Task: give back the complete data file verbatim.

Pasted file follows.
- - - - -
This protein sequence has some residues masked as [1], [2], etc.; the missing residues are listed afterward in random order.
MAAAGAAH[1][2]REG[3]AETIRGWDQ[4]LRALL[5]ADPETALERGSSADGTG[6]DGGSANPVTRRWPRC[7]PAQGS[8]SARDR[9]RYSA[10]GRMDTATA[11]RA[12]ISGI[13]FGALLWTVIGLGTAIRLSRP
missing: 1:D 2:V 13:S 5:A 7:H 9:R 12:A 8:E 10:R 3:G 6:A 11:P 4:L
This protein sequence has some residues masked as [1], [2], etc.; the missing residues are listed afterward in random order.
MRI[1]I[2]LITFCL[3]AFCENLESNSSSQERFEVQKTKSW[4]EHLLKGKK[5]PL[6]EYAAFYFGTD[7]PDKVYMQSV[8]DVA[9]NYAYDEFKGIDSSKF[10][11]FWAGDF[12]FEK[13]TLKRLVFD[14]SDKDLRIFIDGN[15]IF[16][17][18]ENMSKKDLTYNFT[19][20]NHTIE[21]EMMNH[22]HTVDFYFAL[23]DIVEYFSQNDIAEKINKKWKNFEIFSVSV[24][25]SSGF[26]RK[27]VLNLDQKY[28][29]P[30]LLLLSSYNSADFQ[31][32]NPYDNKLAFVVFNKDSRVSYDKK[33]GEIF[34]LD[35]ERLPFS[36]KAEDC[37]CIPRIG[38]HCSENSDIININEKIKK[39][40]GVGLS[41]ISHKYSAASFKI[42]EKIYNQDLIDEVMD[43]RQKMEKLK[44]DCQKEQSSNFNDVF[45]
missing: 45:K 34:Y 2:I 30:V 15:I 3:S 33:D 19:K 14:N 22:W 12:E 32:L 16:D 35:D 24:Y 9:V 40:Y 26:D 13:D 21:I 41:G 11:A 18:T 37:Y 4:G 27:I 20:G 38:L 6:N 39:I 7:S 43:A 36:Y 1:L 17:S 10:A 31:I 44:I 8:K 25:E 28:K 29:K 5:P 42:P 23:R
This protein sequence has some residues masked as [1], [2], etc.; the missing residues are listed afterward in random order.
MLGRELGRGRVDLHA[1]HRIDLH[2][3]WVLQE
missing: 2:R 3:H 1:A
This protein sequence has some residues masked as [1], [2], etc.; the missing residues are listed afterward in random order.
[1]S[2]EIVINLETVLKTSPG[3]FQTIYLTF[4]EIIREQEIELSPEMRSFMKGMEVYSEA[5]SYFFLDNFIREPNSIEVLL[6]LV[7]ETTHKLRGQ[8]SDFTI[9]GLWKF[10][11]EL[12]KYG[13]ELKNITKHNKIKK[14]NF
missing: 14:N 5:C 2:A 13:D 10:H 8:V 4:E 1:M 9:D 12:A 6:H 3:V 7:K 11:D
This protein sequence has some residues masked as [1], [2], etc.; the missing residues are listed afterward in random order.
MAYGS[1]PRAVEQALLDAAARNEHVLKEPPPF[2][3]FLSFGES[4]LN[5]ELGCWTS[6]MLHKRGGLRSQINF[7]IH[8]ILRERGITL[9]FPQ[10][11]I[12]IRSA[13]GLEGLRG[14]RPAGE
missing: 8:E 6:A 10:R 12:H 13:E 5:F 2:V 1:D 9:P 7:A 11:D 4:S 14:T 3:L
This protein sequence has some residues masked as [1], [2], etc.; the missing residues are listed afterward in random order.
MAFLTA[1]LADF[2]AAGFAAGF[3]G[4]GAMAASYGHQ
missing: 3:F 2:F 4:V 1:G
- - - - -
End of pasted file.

This protein sequence has some residues masked as [1], [2], etc.; the missing residues are listed afterward in random order.
MAAAGAAH[1][2]REG[3]AETIRGWDQ[4]LRALL[5]ADPETALERGSSADGTG[6]DGGSANPVTRRWPRC[7]PAQGS[8]SARDR[9]RYSA[10]GRMDTATA[11]RA[12]ISGI[13]FGALLWTVIGLGTAIRLSRP
missing: 1:D 2:V 13:S 5:A 7:H 9:R 12:A 8:E 10:R 3:G 6:A 11:P 4:L
This protein sequence has some residues masked as [1], [2], etc.; the missing residues are listed afterward in random order.
MRI[1]I[2]LITFCL[3]AFCENLESNSSSQERFEVQKTKSW[4]EHLLKGKK[5]PL[6]EYAAFYFGTD[7]PDKVYMQSV[8]DVA[9]NYAYDEFKGIDSSKF[10][11]FWAGDF[12]FEK[13]TLKRLVFD[14]SDKDLRIFIDGN[15]IF[16][17][18]ENMSKKDLTYNFT[19][20]NHTIE[21]EMMNH[22]HTVDFYFAL[23]DIVEYFSQNDIAEKINKKWKNFEIFSVSV[24][25]SSGF[26]RK[27]VLNLDQKY[28][29]P[30]LLLLSSYNSADFQ[31][32]NPYDNKLAFVVFNKDSRVSYDKK[33]GEIF[34]LD[35]ERLPFS[36]KAEDC[37]CIPRIG[38]HCSENSDIININEKIKK[39][40]GVGLS[41]ISHKYSAASFKI[42]EKIYNQDLIDEVMD[43]RQKMEKLK[44]DCQKEQSSNFNDVF[45]
missing: 45:K 34:Y 2:I 30:V 15:I 3:S 33:D 19:K 14:N 22:W 12:E 32:L 16:D 35:D 24:Y 9:V 40:Y 26:D 13:D 21:I 41:G 11:A 18:T 37:Y 4:G 27:I 20:G 38:L 6:N 39:I 7:S 43:A 36:Y 1:L 17:S 10:A 31:I 44:I 8:K 25:E 28:K 29:K 5:P 42:P 23:R
This protein sequence has some residues masked as [1], [2], etc.; the missing residues are listed afterward in random order.
MLGRELGRGRVDLHA[1]HRIDLH[2][3]WVLQE
missing: 2:R 3:H 1:A
This protein sequence has some residues masked as [1], [2], etc.; the missing residues are listed afterward in random order.
[1]S[2]EIVINLETVLKTSPG[3]FQTIYLTF[4]EIIREQEIELSPEMRSFMKGMEVYSEA[5]SYFFLDNFIREPNSIEVLL[6]LV[7]ETTHKLRGQ[8]SDFTI[9]GLWKF[10][11]EL[12]KYG[13]ELKNITKHNKIKK[14]NF
missing: 14:N 5:C 2:A 13:D 10:H 8:V 4:E 1:M 9:D 12:A 6:H 3:V 7:K 11:D
This protein sequence has some residues masked as [1], [2], etc.; the missing residues are listed afterward in random order.
MAYGS[1]PRAVEQALLDAAARNEHVLKEPPPF[2][3]FLSFGES[4]LN[5]ELGCWTS[6]MLHKRGGLRSQINF[7]IH[8]ILRERGITL[9]FPQ[10][11]I[12]IRSA[13]GLEGLRG[14]RPAGE
missing: 8:E 6:A 10:R 12:H 13:E 5:F 2:V 1:D 9:P 7:A 11:D 4:S 14:T 3:L
This protein sequence has some residues masked as [1], [2], etc.; the missing residues are listed afterward in random order.
MAFLTA[1]LADF[2]AAGFAAGF[3]G[4]GAMAASYGHQ
missing: 3:F 2:F 4:V 1:G